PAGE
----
Teachers Enter Camera's Limelight as Camera Helps Their Performance
Dassow, Diane, Daily Herald (Arlington Heights, IL)
Byline: Diane Dassow Daily Herald Correspondent
Just as teachers lay down the law for students on the first day of class, principals used to set out their own do's and don'ts for teachers.
"You'd get your catalog of sins," said Mike Neis, an English teacher and assistant principal at Driscoll Catholic High School in Addison.
Oh, how times have changed in the last 20 years.
The emphasis on lists of negatives from on-high has been replaced with a collaboration between teachers and their supervisors to improve teacher performances, the Warrenville resident said.
"Most suggestions come from the person himself," Neis said.
And now, thanks to a simple method developed by an educator working in Africa for the past five years, teachers at Driscoll will have a new tool to evaluate themselves - videotape.
Brother Edward Everett, who has returned to the United States for health reasons, is piloting a voluntary self-development program for teachers at Driscoll.
"There's nothing profound about this," said Everett, who is a member of the Christian Brothers. "This is no great discovery; the videotape's been around for awhile."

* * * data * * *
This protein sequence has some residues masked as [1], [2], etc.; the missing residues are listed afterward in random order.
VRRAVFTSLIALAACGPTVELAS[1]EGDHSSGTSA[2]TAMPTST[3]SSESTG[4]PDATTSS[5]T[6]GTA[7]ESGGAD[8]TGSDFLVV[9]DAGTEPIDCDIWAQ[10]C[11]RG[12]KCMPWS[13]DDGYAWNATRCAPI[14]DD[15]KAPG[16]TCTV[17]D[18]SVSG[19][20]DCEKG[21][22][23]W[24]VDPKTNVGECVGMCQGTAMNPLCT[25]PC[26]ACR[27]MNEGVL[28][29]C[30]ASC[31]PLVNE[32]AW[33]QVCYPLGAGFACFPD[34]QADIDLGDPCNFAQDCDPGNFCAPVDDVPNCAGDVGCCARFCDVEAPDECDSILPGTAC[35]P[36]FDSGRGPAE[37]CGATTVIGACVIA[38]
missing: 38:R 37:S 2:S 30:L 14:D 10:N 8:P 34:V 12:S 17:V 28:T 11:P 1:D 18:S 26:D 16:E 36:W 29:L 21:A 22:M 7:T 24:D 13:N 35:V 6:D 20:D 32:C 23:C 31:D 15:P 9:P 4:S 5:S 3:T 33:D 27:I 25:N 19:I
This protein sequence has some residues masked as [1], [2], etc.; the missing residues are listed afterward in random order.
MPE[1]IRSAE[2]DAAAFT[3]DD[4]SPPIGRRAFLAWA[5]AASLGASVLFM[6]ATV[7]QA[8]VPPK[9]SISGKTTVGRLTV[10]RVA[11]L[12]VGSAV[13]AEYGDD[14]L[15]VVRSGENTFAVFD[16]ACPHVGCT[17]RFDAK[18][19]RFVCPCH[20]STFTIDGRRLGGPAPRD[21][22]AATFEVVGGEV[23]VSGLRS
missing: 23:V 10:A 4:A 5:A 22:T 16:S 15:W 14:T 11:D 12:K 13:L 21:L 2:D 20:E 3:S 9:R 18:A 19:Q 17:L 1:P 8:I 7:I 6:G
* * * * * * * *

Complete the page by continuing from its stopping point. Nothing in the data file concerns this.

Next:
Most newer teachers, he added, have been videotaped during their student teaching experience.
"But it's done in a kind of distant way, it's studio-run," Everett said. "I don't think it has the impact it really can have. They're just ... students."
As a teacher, Neis knows first-hand the difficulty of holding up a mirror, so to speak, to evaluate his strengths and weaknesses. So in his role as assistant principal, he and a teacher discuss a selected lesson and the teacher's plans. Then he observes the teacher's class for two days.
"All I do is record (in writing)," Neis said. "The types of questions asked, the number of student responses, teacher-student reactions and sometimes a script of the entire lesson."
Neis said it's hard to take complete notes, especially if the class "takes off." That's where the videotape comes in, he said.
The end result of either method, writing or videotaping, is a nonjudgmental sharing of the observations, with the teacher deciding whether anything in his or her style needs changing.
"It's basic human nature. People don't change if you point out their mistakes," Everett said. "But if you start with a positive base, when they feel good, they have the psychic energies to become better. …